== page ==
She’s three, you guys. Three. Years. Old. Skipping, plucking wildflowers, and going down to the corner store for sweets are now all out of the question. Seeing her family—that’s now only on festival days.
She’s known as a kumari, and she is worshipped as what Nepali Hindus believe to be a manifestation of the goddess Durga and Nepali Buddhists believe to be a manifestation of the goddess Vajradevi.
Once installed as a kumari, the weight of her people’s spiritual needs is placed squarely on her small shoulders. She’ll live in isolation, except when people come to worship her, pay their respects, and ask for healing.
Source: Open Doors, February 9, 2018
Vang Atu, a 28-year-old father to two kids, was the first Christian convert in his village in Vietnam. He comes from the Hmong tribe and once worshipped different spirits asking for luck, wealth, good health, and food; but when he surrendered his life to Jesus, he completely abandoned his animistic beliefs.
As a part of the body of Christ, Vang Atu evangelized to other villagers and saw at least four families come to follow Jesus. His house became their place of worship and fellowship.
One day in 2016, his house was destroyed by local authorities and villagers. He and his family were then forced to move out from their village.
This is Vang Atu’s prayer: “Pray with me that one day I’ll be able to go back to my hometown and testify to the people about my faith in the Lord.”
» Read full story and watch a three-minute video.
» Religious persecution can be very complex, with many roots and manifestations. See, for example, a recent story about tensions between evangelicals and the Ethiopian Orthodox Church that led to violence between the two groups (World Watch Monitor).
Source: Operation Mobilization, January 19, 2018
Suliman, a refugee from Iran, first came to Markus’ church for Finnish classes. “After a while, he comes to me with his broken English and with Google translator,” Markus remembered. The translation app wasn’t enough to communicate his request, though, so Suliman fetched his Iranian interpreter, also a member of the church. “Markus, I want to change my religion,” he finally announced.
Markus said, “I thought this is not possible. With my experience that does not happen.” Somewhat suspicious of Suliman’s motives, Markus asked him what he knew about Christianity.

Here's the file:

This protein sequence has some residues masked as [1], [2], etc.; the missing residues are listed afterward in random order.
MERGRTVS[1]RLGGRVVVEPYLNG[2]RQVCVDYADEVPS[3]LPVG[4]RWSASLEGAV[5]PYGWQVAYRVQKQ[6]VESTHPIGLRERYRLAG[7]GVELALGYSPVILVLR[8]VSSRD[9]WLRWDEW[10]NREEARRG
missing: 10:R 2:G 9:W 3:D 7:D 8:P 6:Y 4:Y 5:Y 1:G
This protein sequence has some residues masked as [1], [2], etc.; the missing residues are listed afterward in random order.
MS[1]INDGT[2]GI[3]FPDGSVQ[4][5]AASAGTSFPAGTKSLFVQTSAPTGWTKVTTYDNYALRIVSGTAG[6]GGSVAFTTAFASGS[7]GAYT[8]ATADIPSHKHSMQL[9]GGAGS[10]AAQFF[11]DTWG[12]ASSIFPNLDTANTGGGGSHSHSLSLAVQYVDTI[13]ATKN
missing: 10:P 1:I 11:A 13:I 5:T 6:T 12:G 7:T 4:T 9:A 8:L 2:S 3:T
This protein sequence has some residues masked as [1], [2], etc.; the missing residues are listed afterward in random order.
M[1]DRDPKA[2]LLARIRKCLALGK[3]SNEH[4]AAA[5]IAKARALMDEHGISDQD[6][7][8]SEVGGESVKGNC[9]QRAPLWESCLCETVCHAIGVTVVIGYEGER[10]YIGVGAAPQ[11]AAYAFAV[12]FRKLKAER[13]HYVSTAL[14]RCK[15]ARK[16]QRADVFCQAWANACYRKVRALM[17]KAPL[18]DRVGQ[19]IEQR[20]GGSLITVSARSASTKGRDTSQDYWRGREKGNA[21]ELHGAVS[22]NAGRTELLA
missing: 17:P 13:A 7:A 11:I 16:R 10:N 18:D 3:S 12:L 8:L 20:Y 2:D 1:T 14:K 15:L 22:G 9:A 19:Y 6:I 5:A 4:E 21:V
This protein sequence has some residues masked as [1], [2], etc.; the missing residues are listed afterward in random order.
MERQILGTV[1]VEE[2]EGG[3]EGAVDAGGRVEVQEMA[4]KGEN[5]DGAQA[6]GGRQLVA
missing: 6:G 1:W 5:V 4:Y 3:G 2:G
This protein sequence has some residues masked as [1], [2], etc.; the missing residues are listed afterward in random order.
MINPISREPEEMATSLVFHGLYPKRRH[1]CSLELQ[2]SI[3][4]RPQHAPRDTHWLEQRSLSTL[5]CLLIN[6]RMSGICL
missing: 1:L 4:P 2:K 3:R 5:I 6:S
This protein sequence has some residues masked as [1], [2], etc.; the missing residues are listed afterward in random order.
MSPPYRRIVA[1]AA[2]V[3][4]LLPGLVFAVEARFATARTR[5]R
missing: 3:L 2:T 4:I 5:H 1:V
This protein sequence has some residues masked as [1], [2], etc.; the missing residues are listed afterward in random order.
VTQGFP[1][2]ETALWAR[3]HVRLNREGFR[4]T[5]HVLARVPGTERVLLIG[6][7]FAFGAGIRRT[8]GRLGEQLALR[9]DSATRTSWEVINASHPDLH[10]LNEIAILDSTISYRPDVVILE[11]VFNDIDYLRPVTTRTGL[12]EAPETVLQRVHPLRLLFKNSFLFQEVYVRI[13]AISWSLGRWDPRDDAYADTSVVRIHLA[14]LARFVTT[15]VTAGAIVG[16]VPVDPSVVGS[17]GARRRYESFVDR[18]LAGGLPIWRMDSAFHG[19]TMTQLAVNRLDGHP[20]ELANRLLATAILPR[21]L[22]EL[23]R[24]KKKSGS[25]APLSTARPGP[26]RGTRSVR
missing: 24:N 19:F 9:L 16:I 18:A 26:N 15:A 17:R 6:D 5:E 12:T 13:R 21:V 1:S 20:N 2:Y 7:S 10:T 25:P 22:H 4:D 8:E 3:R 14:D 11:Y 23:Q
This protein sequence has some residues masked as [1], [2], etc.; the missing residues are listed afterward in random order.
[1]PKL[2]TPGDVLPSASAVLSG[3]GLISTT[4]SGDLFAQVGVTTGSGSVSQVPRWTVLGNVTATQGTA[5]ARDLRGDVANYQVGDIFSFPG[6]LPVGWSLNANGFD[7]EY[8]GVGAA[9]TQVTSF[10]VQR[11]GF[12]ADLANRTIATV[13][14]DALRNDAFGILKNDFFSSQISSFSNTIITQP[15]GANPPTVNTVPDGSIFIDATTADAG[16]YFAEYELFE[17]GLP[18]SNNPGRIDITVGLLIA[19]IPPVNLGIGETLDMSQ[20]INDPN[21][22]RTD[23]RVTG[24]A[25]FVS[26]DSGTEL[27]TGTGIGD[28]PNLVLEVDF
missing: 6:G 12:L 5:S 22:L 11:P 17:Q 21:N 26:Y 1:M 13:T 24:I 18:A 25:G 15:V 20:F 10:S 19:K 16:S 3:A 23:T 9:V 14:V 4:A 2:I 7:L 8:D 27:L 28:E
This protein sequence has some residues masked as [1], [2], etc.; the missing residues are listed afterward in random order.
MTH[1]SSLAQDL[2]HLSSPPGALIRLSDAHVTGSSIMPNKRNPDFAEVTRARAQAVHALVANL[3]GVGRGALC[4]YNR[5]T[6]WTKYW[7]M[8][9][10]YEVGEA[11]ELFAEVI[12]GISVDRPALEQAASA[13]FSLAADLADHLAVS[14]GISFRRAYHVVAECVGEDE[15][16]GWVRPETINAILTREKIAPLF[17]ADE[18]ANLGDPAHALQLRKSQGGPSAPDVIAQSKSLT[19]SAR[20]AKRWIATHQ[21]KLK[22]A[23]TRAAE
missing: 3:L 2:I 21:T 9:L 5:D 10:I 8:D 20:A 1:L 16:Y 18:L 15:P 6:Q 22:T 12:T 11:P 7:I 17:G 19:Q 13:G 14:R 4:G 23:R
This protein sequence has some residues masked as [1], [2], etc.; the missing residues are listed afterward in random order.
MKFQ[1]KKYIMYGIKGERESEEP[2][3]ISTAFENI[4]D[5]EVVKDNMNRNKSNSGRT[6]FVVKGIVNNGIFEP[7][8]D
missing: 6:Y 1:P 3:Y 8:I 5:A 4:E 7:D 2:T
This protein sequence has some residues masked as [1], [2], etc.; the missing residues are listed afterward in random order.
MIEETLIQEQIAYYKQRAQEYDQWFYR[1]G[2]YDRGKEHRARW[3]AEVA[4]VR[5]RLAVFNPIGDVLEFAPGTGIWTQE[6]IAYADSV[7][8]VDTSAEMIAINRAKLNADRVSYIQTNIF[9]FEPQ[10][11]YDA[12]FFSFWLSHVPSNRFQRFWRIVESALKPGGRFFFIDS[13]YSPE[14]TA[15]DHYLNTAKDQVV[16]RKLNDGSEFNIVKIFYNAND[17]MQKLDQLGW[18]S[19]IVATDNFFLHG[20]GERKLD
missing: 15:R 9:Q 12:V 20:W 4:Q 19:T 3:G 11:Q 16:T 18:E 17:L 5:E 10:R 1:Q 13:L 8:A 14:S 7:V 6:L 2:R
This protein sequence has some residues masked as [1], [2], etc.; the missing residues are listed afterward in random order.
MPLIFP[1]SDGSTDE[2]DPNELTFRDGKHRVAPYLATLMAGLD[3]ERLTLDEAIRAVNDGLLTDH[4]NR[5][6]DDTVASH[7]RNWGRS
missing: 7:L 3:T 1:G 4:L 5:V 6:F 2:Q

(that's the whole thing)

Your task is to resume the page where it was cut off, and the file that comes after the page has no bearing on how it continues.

“I know the Christmas,” Suliman replied. “With the Christmas comes the Santa Claus.”
Realizing then that Suliman knew little about Christianity, Markus asked him what his family would think about him changing religions. “I’m an adult. I can change my religion if I want to,” Suliman retorted.
“OK, I can teach you,” Markus agreed. For almost six months, the two men met together to study Christianity. Soon, a few others joined. Although Suliman listened carefully, he rarely asked questions, and Markus sometimes wondered if he understood what was being said.
Two months in, they took a break for Christmas. During that time, Suliman had a dream. “In my dream, I was crucified, then a voice said, ‘It’s not enough.’ That happened again. Again the voice said, ‘It’s not enough.’ That happened many times. What does that mean?” he asked Markus.
Having never interpreted a dream before, Markus needed some time to pray and process. Eventually he recognized that the dream dealt with the difference between legalism and faith. “In Islam you need to pray, you need to fast, but it’s never enough,” he explained. “If we bring our deeds to God, it’s never enough.”
After Suliman’s dream, “he was a different man…I think that was what fully turned his heart to Christ,” Markus said.
» Many from backgrounds like Suliman’s are afraid of how their familiies might respond to their interest in Jesus. Read more in this story from Arab World Media.
Source: Samaritan’s Purse, March 5, 2018
Moumouni had a major infection in his leg and also suffered from insomnia because he constantly heard inaudible voices. His mother, Maimouna, sought help from health centers in Niger, Muslim healers, and witch doctors, but nothing worked. Maimouna spent all her money trying to heal him. Family members expected him to die.
Maimouna shared her son’s situation with our staff and invited them to visit her son. Our staff prayed for Moumouni, shared the gospel, and he prayed to receive Jesus Christ as his Lord and Savior. Not long after, Moumouni stopped hearing the inaudible voices and his sleep improved. His leg gradually healed.
Maimouna was touched by the love demonstrated by Samaritan’s Purse staff. “The entire family has learned that the name of Jesus Christ can save and heal,” she said.
Source: OMF International, February 2018
The conversation was fine to begin with. They were okay that I am a Christian, that I tell Bible stories, and help people to follow Jesus. But when it came to allegiance to the local shrine—whether I would visit it to pray at New Year and help to carry it around the neighborhood—things got tense.
I told them that praying for blessing and protection is good and that I do it every day by praying to the God who made everything and wants to bless us. I shared that I’m happy to go with them to be part of the group but that I will only pray to the Creator God. I explained, “I won’t be able to join in carrying the shrine and worshipping the local god. I believe the Creator God is the source of all blessings and the place to search for safety.”
Nobody blinked an eye, but an awkward, dead silence seemed to continue forever and everybody stared at the floor. We waited for “Daddy” to speak. In a soft voice, he explained, “This is a problem. These Christians always disturb the harmony… their God is not as good as Japanese gods, who aren’t so envious and so stubborn.” He continued, “You live here now. You need to be willing to give your best to be part of the community. If you do that, it might work somehow.”
» Read full story with prayer points, and consider: What would you say? What would you do?